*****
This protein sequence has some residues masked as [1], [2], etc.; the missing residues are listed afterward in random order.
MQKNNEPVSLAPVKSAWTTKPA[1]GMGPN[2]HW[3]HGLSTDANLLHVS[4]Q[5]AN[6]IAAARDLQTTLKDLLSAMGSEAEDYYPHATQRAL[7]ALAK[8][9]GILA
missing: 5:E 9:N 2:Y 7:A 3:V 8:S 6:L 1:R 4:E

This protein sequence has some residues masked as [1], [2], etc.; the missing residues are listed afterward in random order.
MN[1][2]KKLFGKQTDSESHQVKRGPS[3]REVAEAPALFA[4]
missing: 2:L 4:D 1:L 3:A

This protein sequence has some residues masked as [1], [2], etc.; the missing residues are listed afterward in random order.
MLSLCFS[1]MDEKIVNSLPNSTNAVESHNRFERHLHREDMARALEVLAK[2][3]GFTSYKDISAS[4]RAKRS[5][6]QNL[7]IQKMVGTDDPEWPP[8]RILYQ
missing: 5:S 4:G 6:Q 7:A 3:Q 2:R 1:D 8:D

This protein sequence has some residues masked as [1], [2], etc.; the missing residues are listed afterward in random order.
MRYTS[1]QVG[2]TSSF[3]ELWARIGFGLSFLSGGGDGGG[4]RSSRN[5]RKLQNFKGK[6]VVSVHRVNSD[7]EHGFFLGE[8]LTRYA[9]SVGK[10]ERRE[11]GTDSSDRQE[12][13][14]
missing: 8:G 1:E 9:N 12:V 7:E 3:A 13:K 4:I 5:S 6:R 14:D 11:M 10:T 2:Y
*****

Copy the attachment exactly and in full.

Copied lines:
This protein sequence has some residues masked as [1], [2], etc.; the missing residues are listed afterward in random order.
MQKNNEPVSLAPVKSAWTTKPA[1]GMGPN[2]HW[3]HGLSTDANLLHVS[4]Q[5]AN[6]IAAARDLQTTLKDLLSAMGSEAEDYYPHATQRAL[7]ALAK[8][9]GILA
missing: 5:E 9:N 2:Y 7:A 3:V 8:S 6:L 1:R 4:E

This protein sequence has some residues masked as [1], [2], etc.; the missing residues are listed afterward in random order.
MN[1][2]KKLFGKQTDSESHQVKRGPS[3]REVAEAPALFA[4]
missing: 2:L 4:D 1:L 3:A

This protein sequence has some residues masked as [1], [2], etc.; the missing residues are listed afterward in random order.
MLSLCFS[1]MDEKIVNSLPNSTNAVESHNRFERHLHREDMARALEVLAK[2][3]GFTSYKDISAS[4]RAKRS[5][6]QNL[7]IQKMVGTDDPEWPP[8]RILYQ
missing: 5:S 4:G 6:Q 7:A 3:Q 2:R 1:D 8:D

This protein sequence has some residues masked as [1], [2], etc.; the missing residues are listed afterward in random order.
MRYTS[1]QVG[2]TSSF[3]ELWARIGFGLSFLSGGGDGGG[4]RSSRN[5]RKLQNFKGK[6]VVSVHRVNSD[7]EHGFFLGE[8]LTRYA[9]SVGK[10]ERRE[11]GTDSSDRQE[12][13][14]
missing: 8:G 1:E 9:N 12:V 7:E 3:A 13:K 4:I 5:S 6:R 14:D 11:M 10:T 2:Y